NBC's David Gregory Defends Medicare Question As Newt Gingrich Spokesman Blasts Media ‘Minions'

Gingrich Spox Unloads On Political, Media Elite

NEW YORK -- When Rep. Paul Ryan (R-Wis.) sits down on “Meet the Press” this Sunday, he can expect to be asked about former House Speaker Newt Gingrich comparing his Medicare voucher plan to “right-wing social engineering.”

“No question about it,” host David Gregory told The Huffington Post. Gregory said Gingrich’s comment on last Sunday's "Meet the Press" reflects upon the larger issue of the “difficulty of taking on Medicare in a campaign season."

Gingrich, however, is trying to put the controversy behind him. Last night, he told Fox News’ Greta Van Susteren that he’d already apologized to Ryan for his response to Gregory’s question about whether Republicans should “really move forward to completely change Medicare” and “turn it into a voucher program” –- a question he now wishes he didn’t answer at all.

“It's a hypothetical baloney question that had no hope of happening,” Gingrich said. “The Republicans don't control the Senate. They don't have the White House. They can't do what Obama did. And I should just dismiss it. So, that was a mistake.”

Earlier Tuesday, Gingrich -- who’d made 34 previous appearances on “Meet the Press” – said on a conference call that he “didn't go in [to the interview] quite hostile enough, because it didn't occur to me going in that you'd have a series of setups.”

"There was no set-up," said Gregory, adding that the veteran politician "knew what he was doing" and "knows what he’s doing now."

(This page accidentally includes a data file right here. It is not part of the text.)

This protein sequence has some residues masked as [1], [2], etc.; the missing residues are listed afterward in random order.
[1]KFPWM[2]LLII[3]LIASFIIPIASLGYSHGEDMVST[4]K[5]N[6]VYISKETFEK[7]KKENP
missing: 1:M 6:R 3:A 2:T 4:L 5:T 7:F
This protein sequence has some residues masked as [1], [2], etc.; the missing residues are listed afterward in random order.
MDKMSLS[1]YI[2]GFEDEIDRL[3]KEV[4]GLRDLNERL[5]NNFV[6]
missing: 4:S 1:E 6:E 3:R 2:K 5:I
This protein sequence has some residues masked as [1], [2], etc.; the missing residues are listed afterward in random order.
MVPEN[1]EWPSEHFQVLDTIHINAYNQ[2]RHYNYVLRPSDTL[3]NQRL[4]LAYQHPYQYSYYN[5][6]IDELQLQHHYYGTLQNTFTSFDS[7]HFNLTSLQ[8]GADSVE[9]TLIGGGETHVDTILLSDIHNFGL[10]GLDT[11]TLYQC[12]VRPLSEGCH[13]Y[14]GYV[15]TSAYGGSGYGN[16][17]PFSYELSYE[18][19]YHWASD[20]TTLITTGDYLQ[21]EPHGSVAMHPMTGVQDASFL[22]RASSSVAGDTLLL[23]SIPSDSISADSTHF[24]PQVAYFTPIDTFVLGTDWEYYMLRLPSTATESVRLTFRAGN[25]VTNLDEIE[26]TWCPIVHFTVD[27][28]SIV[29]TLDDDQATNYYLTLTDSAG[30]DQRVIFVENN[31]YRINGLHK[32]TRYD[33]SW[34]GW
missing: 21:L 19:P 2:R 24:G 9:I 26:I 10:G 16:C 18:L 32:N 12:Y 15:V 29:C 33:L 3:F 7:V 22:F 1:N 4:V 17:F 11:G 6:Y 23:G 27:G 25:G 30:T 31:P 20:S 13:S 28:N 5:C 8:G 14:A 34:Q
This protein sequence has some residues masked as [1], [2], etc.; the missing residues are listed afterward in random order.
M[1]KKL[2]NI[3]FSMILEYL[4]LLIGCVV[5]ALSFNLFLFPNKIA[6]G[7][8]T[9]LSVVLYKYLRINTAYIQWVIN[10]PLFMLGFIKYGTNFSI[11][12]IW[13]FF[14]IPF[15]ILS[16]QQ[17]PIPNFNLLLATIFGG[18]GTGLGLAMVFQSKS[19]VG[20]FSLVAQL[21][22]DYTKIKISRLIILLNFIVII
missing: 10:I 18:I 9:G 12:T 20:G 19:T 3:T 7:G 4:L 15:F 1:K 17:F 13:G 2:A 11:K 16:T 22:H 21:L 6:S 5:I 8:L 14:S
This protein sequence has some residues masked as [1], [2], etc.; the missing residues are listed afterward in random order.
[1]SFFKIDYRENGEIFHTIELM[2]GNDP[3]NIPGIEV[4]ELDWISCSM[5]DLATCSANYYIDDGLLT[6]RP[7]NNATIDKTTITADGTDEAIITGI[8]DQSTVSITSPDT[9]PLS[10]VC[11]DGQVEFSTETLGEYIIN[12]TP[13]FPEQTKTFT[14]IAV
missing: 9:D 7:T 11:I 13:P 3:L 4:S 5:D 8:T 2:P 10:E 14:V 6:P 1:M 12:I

“I don’t take what he’s doing all that personally,” Gregory said. “I understand that he must feel that he made a mistake in answering the way he did. He’s got to do whatever he’s got to do.”

But the "Meet the Press" comment wasn't the only bump in Gingrich's rocky rollout. He's also had to respond to questions about a six-figure jewelry debt and got doused with glittery confetti by a gay-rights activist. After just one week, political reporters and pundits -- some who speculated for years about Gingrich getting in the 2012 race -- are already counting him out.

The Gingrich camp thinks the punditocracy's got it all wrong. When asked by The Huffington Post about media coverage this past week, Gingrich press secretary Rick Tyler fired off a response blasting the political and media elite.

“The literati sent out their minions to do their bidding,” Tyler wrote. “Washington cannot tolerate threats from outsiders who might disrupt their comfortable world. The firefight started when the cowardly sensed weakness. They fired timidly at first, then the sheep not wanting to be dropped from the establishment’s cocktail party invite list unloaded their entire clip, firing without taking aim their distortions and falsehoods. Now they are left exposed by their bylines and handles. But surely they had killed him off. This is the way it always worked. A lesser person could not have survived the first few minutes of the onslaught. But out of the billowing smoke and dust of tweets and trivia emerged Gingrich, once again ready to lead those who won’t be intimated by the political elite and are ready to take on the challenges America faces.”

It’s not uncommon for Republican presidential candidates to swing at the press. For instance, George H.W. Bush's campaign gave out bumper stickers reading “Annoy the Media, Vote for Bush.” And former vice presidential candidate Sarah Palin routinely slammed the media during the 2008 campaign. But Tyler’s response, stylistically resembling a Medieval prologue of a valiant knight heading off to battle, may just take Republican media criticism to another level for 2012.

“It’s not surprising that people running for office like to turn against the media when it suits them,” Gregory said when asked about the campaign's criticism of the press this week.

Still, Gregory praised Gingrich for his willingness to engage so much with the media over the years. “I appreciate Newt Gingrich appearing on all kinds of different platforms,” Gregory said. “He’s always willing to sit down and answer questions and say what he thinks. Not every politician is willing to do that.”

So would Gregory have him back on the show? “Absolutely."

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